Catholic Church’s good deeds are being erased, says archbishop
Eamon Martin defends religious role in education and healthcare
Archbishop Eamon Martin has said: ‘Every Catholic position on concrete morals is argued from reason even when there exists a biblical warrant for that position.’
Decades of service by countless nuns and priests in education and healthcare are being “almost obliterated by a revised and narrow narrative that religious ethos cannot be good for democracy”, Catholic Primate Archbishop Eamon Martin has said.
He said there was a view that religious ethos stands “against the progress and flourishing of society and the rights of citizens” and that there was a tendency in some public discussion to give the impression that things related to faith were “unconnected with reason”.
“In fact every Catholic position on concrete morals is argued from reason even when there exists a biblical warrant for that position.”
Archbishop Martin was speaking at the University of East Anglia in England on Monday night where he delivered the Newman lecture on The Church in the Public Sphere – a perspective from Ireland.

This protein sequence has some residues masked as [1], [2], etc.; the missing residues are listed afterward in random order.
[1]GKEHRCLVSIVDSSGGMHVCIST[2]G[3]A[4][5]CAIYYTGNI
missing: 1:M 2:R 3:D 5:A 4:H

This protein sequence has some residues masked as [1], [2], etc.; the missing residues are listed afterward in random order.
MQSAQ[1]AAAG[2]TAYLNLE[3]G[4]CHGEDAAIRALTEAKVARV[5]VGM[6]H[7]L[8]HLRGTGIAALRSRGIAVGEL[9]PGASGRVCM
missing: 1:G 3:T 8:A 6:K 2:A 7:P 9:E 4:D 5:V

His comments come after major controversy over the Sisters of Charity being given ownership of the planned new national maternity hospital, prompting calls for a total separation between the Catholic Church and the State.
There has also been a long-running debate over the church’s patronage of more than 90 per cent of the State’s 3,200 primary schools with many parents calling for more options as to where their children are educated.
Archbishop Martin said it was “simply not true that the Catholic Church has a desire to create a theocracy in Ireland, North or South.
“However, the church does expect that in a true pluralist democracy or republic, religion and faith will continue to have an important part to play in the national conversation.”
He was convinced “that the failures of the past must not be allowed to define us, but should instead help all of us in the public sphere learn lessons for the present about where church and society might today be similarly marginalising the poor, stigmatising the unwanted or failing to protect the most vulnerable”.
The role of religion and faith in Irish society, North and South, had been “hugely impacted by secularisation and is evidenced by a steady decline in church attendance and in vocations to the priesthood and religious life,” he said.
“What began as a gradual drift of people away from Mass and the sacraments became a stronger current. . . Like other parts of Europe and the western world, more people in Ireland are living their lives without reference to God or to religious belief,” he said.
Archbishop Martin cited the State’s most recent census (2016), which showed the numbers identifying as Catholic had fallen by 132,220 since 2011 and that the numbers declaring no religion had risen by 198,610 in the same period.
The figures, he said, confirmed “that we have moved, or at least are rapidly moving, from a society in which it was virtually impossible not to believe in God, to one in which faith is one human possibility among others”.